Small Business Job Creation

Chad Moutray Martek Biosciences was founded in 1985. From its early roots in the University of Maryland’s Technology Advancement Program, it has evolved into one of the nation’s fastest growing technology companies (according to Forbes magazine’s February 2006 poll). The primary reason for its success is its development and production of two essential nutrients for infant brain and eye development. Although these two nutrients occur naturally in human breast milk, Martek’s compounds are derived from naturally occurring algal and fungal sources. Martek has patented processes for producing these compounds, which are now a staple in infant formulas.

Martek’s success story is similar to that of many other firms that have capitalized on innovation and technology to grow to new heights. In the process, it has moved from being a small business to a much larger one, with several locations and over 600 employees. And like many others, Martek benefited from an incubator program for early-stage technology companies – the University of Maryland’s Technology Advancement Program. This program has been successful in nurturing inventions and companies since its inception in 1986.

The Importance of Small Business Innovation. Small business innovation, as illustrated by this example, can lead to greater profits for the firm and more employment for the local community. Many high-growth, innovative new firms, like Martek, get their start as commercialized ventures resulting from research that was conducted at a university. In fact, Advocacy research has shown a positive relationship between research and development spending at universities and firm births in the surrounding areas.

Economist William Baumol writes about this phenomenon in the most recent edition of the Small Business Economy. Large firms tend to be more risk-averse with their research and development spending. Their research and development is geared toward staying ahead of the competition, often by making small, incremental changes to existing products and processes. Small firms, on the other hand, can afford to “go for broke” with a new innovation that might be a breakthrough. If successful, these entrepreneurs will be able to grow their companies, the market, and the overall economy.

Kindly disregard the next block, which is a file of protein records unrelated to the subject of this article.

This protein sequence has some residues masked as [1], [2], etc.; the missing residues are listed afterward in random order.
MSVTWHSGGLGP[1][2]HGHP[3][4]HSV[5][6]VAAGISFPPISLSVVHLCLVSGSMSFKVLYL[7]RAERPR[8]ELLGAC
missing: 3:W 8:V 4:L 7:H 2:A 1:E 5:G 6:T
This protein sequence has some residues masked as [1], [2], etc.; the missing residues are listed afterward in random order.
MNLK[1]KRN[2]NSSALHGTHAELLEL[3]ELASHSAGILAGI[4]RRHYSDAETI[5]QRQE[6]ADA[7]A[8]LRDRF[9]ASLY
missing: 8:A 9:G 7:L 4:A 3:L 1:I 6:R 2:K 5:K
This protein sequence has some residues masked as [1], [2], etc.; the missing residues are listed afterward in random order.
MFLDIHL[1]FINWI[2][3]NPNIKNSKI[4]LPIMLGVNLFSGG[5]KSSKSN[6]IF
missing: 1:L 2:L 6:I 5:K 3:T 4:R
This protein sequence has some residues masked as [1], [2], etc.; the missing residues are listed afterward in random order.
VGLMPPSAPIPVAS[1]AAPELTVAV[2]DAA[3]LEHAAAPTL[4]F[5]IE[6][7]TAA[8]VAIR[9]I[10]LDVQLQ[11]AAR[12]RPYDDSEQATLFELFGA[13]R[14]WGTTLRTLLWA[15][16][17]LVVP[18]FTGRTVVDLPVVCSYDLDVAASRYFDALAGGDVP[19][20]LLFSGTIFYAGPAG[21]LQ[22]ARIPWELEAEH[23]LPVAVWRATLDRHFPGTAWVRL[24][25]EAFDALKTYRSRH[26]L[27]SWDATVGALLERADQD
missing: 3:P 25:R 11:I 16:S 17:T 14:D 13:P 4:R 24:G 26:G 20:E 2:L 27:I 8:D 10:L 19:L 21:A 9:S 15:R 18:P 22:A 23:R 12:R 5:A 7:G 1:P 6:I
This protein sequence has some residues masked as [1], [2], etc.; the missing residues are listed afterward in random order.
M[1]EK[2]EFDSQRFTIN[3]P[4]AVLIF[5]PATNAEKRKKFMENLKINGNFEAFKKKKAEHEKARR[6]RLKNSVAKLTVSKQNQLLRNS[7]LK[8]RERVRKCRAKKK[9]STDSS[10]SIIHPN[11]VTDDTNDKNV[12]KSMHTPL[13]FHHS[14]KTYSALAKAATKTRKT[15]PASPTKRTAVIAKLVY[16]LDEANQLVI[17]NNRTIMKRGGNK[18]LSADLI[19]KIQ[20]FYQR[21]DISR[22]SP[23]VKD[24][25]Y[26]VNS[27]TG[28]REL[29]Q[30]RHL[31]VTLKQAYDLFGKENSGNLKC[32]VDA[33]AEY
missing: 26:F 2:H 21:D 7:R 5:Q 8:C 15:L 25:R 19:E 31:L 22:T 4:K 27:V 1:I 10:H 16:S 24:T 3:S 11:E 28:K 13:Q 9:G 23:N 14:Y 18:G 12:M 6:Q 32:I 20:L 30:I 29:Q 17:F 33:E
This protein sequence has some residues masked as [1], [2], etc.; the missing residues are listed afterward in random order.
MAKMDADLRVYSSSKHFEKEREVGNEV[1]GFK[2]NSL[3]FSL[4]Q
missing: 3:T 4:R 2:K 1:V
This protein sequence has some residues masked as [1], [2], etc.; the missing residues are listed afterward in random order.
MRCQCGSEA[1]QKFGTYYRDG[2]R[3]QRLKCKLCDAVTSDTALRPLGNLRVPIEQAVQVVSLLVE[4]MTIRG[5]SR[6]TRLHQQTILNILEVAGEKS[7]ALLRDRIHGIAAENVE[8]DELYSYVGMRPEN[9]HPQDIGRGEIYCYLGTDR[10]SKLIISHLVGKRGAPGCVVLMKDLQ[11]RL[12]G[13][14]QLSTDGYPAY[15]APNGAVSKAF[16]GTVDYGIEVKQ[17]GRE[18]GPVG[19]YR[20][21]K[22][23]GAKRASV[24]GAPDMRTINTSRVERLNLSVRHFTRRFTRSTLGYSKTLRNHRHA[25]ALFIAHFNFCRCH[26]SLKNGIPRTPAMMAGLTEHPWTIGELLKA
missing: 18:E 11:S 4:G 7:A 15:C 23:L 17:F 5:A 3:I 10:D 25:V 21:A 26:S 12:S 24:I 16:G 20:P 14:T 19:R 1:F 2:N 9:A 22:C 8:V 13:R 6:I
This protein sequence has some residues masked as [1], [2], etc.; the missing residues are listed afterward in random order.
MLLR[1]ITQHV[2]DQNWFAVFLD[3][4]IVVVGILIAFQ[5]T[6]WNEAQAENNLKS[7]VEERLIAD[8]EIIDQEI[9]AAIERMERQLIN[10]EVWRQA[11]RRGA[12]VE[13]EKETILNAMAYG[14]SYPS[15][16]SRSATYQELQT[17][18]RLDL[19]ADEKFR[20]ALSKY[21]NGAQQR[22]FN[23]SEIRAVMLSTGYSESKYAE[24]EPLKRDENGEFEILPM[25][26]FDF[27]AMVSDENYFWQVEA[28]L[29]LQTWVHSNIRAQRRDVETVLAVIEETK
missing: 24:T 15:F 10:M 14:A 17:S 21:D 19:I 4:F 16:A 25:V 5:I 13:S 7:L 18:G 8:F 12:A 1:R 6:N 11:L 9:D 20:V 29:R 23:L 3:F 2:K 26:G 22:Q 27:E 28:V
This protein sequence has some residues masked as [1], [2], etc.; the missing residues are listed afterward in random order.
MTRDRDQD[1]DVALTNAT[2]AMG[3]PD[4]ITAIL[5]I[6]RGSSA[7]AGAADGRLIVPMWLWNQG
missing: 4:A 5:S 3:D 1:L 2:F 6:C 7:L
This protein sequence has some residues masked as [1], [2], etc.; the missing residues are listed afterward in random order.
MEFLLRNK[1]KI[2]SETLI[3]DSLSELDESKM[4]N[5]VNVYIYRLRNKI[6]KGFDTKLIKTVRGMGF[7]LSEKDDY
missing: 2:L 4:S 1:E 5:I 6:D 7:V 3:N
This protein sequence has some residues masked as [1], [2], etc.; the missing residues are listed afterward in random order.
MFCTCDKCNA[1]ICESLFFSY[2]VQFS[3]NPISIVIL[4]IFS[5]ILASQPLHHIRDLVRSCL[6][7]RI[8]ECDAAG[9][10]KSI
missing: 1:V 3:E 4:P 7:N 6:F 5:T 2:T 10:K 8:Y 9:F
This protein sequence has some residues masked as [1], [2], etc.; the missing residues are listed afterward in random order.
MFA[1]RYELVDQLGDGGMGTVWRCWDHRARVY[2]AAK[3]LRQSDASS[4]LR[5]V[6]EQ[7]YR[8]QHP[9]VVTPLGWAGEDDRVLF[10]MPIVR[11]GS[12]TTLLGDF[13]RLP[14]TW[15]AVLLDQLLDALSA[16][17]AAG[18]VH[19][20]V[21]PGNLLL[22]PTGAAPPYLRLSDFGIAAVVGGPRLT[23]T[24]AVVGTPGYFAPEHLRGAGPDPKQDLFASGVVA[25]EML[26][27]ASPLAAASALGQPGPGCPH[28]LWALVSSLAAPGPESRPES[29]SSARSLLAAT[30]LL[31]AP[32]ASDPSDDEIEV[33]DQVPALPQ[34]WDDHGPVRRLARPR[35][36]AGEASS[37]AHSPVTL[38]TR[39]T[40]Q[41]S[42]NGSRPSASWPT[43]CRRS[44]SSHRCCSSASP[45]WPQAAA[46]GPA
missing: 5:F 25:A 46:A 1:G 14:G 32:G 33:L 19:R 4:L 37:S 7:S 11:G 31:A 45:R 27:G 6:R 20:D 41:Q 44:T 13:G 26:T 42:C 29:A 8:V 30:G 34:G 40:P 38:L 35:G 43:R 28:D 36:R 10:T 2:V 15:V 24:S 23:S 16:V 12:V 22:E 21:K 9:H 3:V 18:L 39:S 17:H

Once again, Advocacy research backs up this thinking. In 2003, a research study commissioned by Advocacy found that small patenting firms produce 13 to 14 times more patents per employee than their larger patents are more likely to be cited in other patent applications, which suggests that these innovations are more technologically and scientifically important.

Innovation and Net Job Creation. Small businesses that produce and patent valuable innovations rarely stay small for long. Martek is a prime example. Bringing a useful and innovative product to market generates spiraling demand that forces firms to grow quickly to keep up with it. This means investing resources in new plant and capital, as well as hiring many new employees.

The Bureau of Labor Statistics analyzed employment dynamics between September 2002 and March 2005 and found that 65 percent of the net new jobs created in that window stemmed from firms with fewer than 500 employees. This is consistent with data from the U.S. Census Bureau which has shown 60 to 80 percent of the net new jobs coming form small firms annually over the past decade. Clearly, small businesses are the engines of growth for the economy. Moreover, research shows that job growth occurs in firms with fewer than 20 employees in the first two years of operation. These startups can have a large impact on employment. For this reason, entrepreneurship is seen by many communities as the catalyst that will “jump-start” their economic base. many new firms, though, will never grow beyond a certain size. Thus, there are attempts to identify the ones that will, and to nurture them through business incubator programs and other means. (Such fast-growth firms are often referred to as “gazelles.”)

For America to retain its technological and competitive edge, it must embrace the entrepreneur. Thanks to small business ingenuity, more Americans will be employed and the overall economy will be stronger.

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